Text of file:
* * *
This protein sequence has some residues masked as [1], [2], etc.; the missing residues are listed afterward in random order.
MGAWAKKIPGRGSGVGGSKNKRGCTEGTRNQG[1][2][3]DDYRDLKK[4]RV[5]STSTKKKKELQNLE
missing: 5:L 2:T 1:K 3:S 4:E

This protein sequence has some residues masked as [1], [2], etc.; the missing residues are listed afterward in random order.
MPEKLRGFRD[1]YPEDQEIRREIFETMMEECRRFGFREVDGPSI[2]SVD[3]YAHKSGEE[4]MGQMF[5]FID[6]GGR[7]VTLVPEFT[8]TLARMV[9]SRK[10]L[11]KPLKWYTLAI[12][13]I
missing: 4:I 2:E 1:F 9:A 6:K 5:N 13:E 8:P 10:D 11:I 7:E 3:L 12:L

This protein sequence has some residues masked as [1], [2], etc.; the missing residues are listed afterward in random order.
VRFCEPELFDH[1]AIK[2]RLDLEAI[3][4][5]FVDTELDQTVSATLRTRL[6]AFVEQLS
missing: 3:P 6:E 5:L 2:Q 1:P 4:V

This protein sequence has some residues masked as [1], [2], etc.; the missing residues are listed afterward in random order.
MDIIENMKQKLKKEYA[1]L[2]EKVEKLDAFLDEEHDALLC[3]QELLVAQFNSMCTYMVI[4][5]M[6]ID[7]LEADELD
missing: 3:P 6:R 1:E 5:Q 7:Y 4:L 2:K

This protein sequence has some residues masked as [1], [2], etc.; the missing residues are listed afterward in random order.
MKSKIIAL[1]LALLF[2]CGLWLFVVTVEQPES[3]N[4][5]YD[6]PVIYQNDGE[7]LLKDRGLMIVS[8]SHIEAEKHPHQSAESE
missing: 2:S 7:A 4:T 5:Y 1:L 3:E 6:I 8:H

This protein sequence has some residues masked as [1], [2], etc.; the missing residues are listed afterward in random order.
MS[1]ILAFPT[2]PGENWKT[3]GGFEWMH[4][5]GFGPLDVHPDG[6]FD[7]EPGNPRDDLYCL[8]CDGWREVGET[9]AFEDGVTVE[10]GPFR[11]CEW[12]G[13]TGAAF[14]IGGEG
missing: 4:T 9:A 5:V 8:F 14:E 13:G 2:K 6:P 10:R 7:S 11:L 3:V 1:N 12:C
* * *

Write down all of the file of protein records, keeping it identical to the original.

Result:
This protein sequence has some residues masked as [1], [2], etc.; the missing residues are listed afterward in random order.
MGAWAKKIPGRGSGVGGSKNKRGCTEGTRNQG[1][2][3]DDYRDLKK[4]RV[5]STSTKKKKELQNLE
missing: 5:L 2:T 1:K 3:S 4:E

This protein sequence has some residues masked as [1], [2], etc.; the missing residues are listed afterward in random order.
MPEKLRGFRD[1]YPEDQEIRREIFETMMEECRRFGFREVDGPSI[2]SVD[3]YAHKSGEE[4]MGQMF[5]FID[6]GGR[7]VTLVPEFT[8]TLARMV[9]SRK[10]L[11]KPLKWYTLAI[12][13]I
missing: 4:I 2:E 1:F 9:A 6:K 5:N 13:E 8:P 10:D 11:I 7:E 3:L 12:L

This protein sequence has some residues masked as [1], [2], etc.; the missing residues are listed afterward in random order.
VRFCEPELFDH[1]AIK[2]RLDLEAI[3][4][5]FVDTELDQTVSATLRTRL[6]AFVEQLS
missing: 3:P 6:E 5:L 2:Q 1:P 4:V

This protein sequence has some residues masked as [1], [2], etc.; the missing residues are listed afterward in random order.
MDIIENMKQKLKKEYA[1]L[2]EKVEKLDAFLDEEHDALLC[3]QELLVAQFNSMCTYMVI[4][5]M[6]ID[7]LEADELD
missing: 3:P 6:R 1:E 5:Q 7:Y 4:L 2:K

This protein sequence has some residues masked as [1], [2], etc.; the missing residues are listed afterward in random order.
MKSKIIAL[1]LALLF[2]CGLWLFVVTVEQPES[3]N[4][5]YD[6]PVIYQNDGE[7]LLKDRGLMIVS[8]SHIEAEKHPHQSAESE
missing: 2:S 7:A 4:T 5:Y 1:L 3:E 6:I 8:H

This protein sequence has some residues masked as [1], [2], etc.; the missing residues are listed afterward in random order.
MS[1]ILAFPT[2]PGENWKT[3]GGFEWMH[4][5]GFGPLDVHPDG[6]FD[7]EPGNPRDDLYCL[8]CDGWREVGET[9]AFEDGVTVE[10]GPFR[11]CEW[12]G[13]TGAAF[14]IGGEG
missing: 4:T 9:A 5:V 8:F 14:E 13:G 2:K 6:P 10:R 7:S 11:L 3:V 1:N 12:C